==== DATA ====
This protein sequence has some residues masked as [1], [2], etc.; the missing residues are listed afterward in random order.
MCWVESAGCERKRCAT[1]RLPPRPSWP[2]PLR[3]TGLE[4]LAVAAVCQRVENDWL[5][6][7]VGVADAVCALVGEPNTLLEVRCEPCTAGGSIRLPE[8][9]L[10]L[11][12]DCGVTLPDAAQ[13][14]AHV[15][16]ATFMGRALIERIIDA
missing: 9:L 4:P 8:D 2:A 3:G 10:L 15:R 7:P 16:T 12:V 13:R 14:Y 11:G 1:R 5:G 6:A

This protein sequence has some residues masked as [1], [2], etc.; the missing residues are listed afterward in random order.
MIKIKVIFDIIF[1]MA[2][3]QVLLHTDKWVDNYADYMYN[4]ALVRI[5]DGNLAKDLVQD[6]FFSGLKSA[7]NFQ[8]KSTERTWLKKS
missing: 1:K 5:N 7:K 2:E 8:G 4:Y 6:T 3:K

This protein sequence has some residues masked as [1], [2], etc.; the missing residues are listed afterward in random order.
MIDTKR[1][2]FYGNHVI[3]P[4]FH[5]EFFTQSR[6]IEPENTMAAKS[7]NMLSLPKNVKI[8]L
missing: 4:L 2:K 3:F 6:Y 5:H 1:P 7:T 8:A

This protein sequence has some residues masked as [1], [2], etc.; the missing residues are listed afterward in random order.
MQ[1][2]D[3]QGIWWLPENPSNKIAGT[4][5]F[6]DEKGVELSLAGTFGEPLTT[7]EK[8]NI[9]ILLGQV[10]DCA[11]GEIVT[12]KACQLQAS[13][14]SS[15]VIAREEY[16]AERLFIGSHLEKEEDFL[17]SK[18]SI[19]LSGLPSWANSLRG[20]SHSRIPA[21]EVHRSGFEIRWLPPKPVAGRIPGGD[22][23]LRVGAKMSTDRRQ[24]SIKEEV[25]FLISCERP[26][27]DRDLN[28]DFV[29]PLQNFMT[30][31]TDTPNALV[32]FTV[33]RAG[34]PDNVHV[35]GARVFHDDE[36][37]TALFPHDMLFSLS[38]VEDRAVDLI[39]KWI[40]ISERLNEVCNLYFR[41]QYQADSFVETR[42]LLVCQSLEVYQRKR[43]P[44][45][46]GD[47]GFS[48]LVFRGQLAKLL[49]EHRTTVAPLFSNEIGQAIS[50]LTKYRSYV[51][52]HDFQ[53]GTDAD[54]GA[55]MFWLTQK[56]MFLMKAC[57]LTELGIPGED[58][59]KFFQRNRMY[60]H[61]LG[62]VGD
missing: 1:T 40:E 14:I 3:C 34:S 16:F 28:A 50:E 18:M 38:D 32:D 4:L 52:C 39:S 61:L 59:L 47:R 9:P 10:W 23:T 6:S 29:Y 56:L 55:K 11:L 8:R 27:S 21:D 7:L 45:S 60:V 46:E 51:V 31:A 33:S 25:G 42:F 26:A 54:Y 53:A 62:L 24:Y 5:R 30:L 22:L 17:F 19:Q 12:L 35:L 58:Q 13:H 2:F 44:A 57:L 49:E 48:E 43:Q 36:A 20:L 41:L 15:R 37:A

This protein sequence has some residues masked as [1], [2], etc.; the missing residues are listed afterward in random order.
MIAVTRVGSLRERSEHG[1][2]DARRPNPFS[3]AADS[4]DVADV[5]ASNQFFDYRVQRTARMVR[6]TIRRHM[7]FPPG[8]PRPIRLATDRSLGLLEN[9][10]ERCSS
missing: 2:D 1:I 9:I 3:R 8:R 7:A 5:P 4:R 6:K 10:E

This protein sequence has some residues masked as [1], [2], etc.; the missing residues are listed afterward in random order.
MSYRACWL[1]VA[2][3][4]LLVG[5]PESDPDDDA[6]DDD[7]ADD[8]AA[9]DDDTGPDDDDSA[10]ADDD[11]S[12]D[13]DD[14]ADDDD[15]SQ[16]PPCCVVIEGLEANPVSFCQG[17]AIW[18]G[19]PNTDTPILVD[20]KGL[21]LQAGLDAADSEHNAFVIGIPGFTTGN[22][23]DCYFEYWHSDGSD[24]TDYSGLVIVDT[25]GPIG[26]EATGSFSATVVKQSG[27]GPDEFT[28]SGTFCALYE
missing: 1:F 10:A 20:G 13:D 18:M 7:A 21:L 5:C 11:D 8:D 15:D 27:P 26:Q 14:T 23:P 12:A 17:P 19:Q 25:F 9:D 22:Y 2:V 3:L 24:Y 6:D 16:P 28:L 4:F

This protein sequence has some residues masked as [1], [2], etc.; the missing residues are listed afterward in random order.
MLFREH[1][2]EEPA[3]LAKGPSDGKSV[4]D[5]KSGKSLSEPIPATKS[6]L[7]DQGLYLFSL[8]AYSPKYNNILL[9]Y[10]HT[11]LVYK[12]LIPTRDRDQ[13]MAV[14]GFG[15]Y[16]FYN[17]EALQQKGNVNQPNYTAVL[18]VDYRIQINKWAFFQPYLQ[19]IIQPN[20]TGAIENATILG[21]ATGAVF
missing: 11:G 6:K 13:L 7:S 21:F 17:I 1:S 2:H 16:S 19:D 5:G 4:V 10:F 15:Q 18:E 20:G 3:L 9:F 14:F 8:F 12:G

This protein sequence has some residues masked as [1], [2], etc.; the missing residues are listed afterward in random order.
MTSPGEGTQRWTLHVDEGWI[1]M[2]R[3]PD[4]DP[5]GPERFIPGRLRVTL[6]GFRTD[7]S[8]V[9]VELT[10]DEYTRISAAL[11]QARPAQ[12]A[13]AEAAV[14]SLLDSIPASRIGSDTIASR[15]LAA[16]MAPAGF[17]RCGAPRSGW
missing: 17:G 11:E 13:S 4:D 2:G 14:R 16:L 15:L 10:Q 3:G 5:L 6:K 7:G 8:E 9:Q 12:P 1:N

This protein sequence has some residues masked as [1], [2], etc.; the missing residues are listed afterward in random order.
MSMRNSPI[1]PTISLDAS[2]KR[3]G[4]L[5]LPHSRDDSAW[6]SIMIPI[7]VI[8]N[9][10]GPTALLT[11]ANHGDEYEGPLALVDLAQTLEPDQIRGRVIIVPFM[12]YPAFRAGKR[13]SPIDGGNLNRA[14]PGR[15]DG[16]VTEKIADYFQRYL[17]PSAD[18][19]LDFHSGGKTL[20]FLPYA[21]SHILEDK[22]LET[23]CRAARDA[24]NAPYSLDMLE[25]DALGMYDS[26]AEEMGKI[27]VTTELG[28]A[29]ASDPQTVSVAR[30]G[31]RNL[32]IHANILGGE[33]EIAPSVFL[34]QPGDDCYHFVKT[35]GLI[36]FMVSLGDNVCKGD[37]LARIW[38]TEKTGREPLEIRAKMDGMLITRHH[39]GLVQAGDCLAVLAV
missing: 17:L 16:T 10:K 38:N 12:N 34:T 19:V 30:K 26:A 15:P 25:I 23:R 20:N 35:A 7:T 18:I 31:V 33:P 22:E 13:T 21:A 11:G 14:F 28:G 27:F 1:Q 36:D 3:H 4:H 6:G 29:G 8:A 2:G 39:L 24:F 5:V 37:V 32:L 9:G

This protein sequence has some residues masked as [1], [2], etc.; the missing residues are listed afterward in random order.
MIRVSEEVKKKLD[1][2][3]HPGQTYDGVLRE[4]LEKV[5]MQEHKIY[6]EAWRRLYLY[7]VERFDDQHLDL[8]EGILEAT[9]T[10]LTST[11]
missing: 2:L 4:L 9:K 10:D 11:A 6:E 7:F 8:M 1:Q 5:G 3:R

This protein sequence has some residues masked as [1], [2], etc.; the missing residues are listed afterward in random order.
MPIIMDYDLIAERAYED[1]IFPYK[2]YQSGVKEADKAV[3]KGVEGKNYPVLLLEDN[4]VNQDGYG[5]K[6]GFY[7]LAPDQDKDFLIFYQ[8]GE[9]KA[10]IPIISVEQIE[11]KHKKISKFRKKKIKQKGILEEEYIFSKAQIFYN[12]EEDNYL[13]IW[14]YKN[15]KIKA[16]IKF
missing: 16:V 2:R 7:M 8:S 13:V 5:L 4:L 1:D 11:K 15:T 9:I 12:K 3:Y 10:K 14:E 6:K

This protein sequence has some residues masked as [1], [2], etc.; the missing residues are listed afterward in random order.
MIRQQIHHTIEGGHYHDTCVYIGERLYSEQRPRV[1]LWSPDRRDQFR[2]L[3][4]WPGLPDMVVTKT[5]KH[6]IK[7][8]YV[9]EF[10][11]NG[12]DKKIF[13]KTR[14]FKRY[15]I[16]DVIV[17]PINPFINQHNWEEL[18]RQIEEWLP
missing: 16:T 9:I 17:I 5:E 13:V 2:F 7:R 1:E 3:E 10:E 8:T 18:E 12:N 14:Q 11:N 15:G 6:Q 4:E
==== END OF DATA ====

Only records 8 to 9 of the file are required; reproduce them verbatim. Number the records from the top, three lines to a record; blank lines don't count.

This protein sequence has some residues masked as [1], [2], etc.; the missing residues are listed afterward in random order.
MTSPGEGTQRWTLHVDEGWI[1]M[2]R[3]PD[4]DP[5]GPERFIPGRLRVTL[6]GFRTD[7]S[8]V[9]VELT[10]DEYTRISAAL[11]QARPAQ[12]A[13]AEAAV[14]SLLDSIPASRIGSDTIASR[15]LAA[16]MAPAGF[17]RCGAPRSGW
missing: 17:G 11:E 13:S 4:D 2:G 14:R 16:L 15:L 10:Q 3:G 5:L 6:K 7:G 8:E 9:Q 12:P 1:N

This protein sequence has some residues masked as [1], [2], etc.; the missing residues are listed afterward in random order.
MSMRNSPI[1]PTISLDAS[2]KR[3]G[4]L[5]LPHSRDDSAW[6]SIMIPI[7]VI[8]N[9][10]GPTALLT[11]ANHGDEYEGPLALVDLAQTLEPDQIRGRVIIVPFM[12]YPAFRAGKR[13]SPIDGGNLNRA[14]PGR[15]DG[16]VTEKIADYFQRYL[17]PSAD[18][19]LDFHSGGKTL[20]FLPYA[21]SHILEDK[22]LET[23]CRAARDA[24]NAPYSLDMLE[25]DALGMYDS[26]AEEMGKI[27]VTTELG[28]A[29]ASDPQTVSVAR[30]G[31]RNL[32]IHANILGGE[33]EIAPSVFL[34]QPGDDCYHFVKT[35]GLI[36]FMVSLGDNVCKGD[37]LARIW[38]TEKTGREPLEIRAKMDGMLITRHH[39]GLVQAGDCLAVLAV
missing: 17:L 16:T 10:K 38:N 12:N 34:T 19:V 30:K 26:A 15:P 25:I 23:R 20:N 35:A 7:T 18:I 31:V 33:P 22:E 13:T 21:A 11:G 14:F 28:G 27:F 1:Q 36:D 3:H 4:H 6:G 29:G 8:A 2:G 39:L 24:F 5:V 37:V 32:L 9:G